Each week, Index on Censorship’s Mapping Media Freedom project verifies threats, violations and limitations faced by the media throughout the European Union and neighbouring countries. Here are reports from between 25 March and 1 April that give us cause for concern.
— The Interpreter (@Interpreter_Mag) April 1, 2016
A prominent journalist, Dmitry Tsilikin, was found stabbed to death in his apartment in St Petersburg on 31 March. Tsilikin was a well-known art critic and worked for outlets such as Vogue and Elle.
The last time Tsilikin contacted his friends or relatives was on 25 March when he came back from an assignment in Riga. When relatives found his body, his mobile phone and computer were missing. Police have opened a criminal case and an investigation.
— PEN International (@pen_int) March 29, 2016
French journalist and former employee of the International Criminal Tribunal for the Former Yugoslavia Florence Hartmann was held in solitary confinement at the UN Detention Unit from 24-29 March. The journalist was waiting to hear the verdict at the trial of war criminal general Radovan Karadzic when she was detained by UN police outside The Hague.
Hartmann was held under suicide watch conditions, with her cell lights on 24 hours a day. She reported being able to watch Ratko Mladic – the accused Bosnian Serb military leader – exercising in the prison yard from her cell window.
— Index on Censorship (@IndexCensorship) March 30, 2016
Azerbaijani writer Akram Aylisli was banned from leaving the country and detained at the airport outside Baku on 30 March. Orkhan Mansurzadeh, a representative for the Ministry of Internal Affairs, claimed Aylisli caused a scuffle at the airport while going through customs. Aylisli, who was on his way to Venice for a book festival, was then informed that he was subject to a travel ban.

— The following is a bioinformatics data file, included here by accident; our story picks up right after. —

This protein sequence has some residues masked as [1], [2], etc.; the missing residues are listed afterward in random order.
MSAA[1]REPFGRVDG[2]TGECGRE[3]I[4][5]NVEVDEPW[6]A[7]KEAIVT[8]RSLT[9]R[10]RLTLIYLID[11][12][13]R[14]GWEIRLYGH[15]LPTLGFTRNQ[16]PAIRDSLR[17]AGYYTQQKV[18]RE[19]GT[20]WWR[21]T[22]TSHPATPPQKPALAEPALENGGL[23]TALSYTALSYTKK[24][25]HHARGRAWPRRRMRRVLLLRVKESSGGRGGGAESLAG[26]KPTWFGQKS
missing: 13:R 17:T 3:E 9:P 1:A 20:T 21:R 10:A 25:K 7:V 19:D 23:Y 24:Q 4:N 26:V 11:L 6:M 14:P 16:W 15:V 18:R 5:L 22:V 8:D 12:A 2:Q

After spending 12 hours in police custody he was accused of hooliganism.
In a statement to Index on Censorship, he said: “Absurdly and illogically, this alleged incident of punching a border guard happened well after the plane departed and was later used by the border service as an explanation for denying the border crossing before the plane had left!”
— Index on Censorship (@IndexCensorship) April 1, 2016
Since December 2015, 117 public sector journalists have lost their jobs in Poland. Eighty journalists were dismissed, had their contracts invalidated or were forced to transfer onto less significant post in different programmes or departments. Many others resigned or left “in mutual agreement”.
Positions were affected across multiple programmes on national channels TVP1, TVP2, TVP Info, TVP Kultura, and Polskie Radio; 15 journalists have left the TV channel’s major news show Wiadomosci.
On 30 December 2015, newly implemented legislation gave a government minister exclusive powers to appoint and dismiss all members of the supervisory and management Boards of TVP and PR.
Having banned Sputnik website Latvia directly violated media’s right to information gathering & dissemination https://t.co/9oObebrzc2
— MFA Russia (@mfa_russia) March 29, 2016
The Latvian language website for the Russia-based Sputniknews.lv was taken down by Latvia’s national internet domain registry, the Network Information Center on 29 March. The NIC, which controls .lv domains, cited EU sanctions against Dmitry Kiselyov, the head of Sputnik’s parent company, Rossiya Segodnya, as to why the site was taken down.
An article on sputniknews.com highlights that “Latvia is the latest among Baltic nations to ban the work of or deport journalists based in Russia”.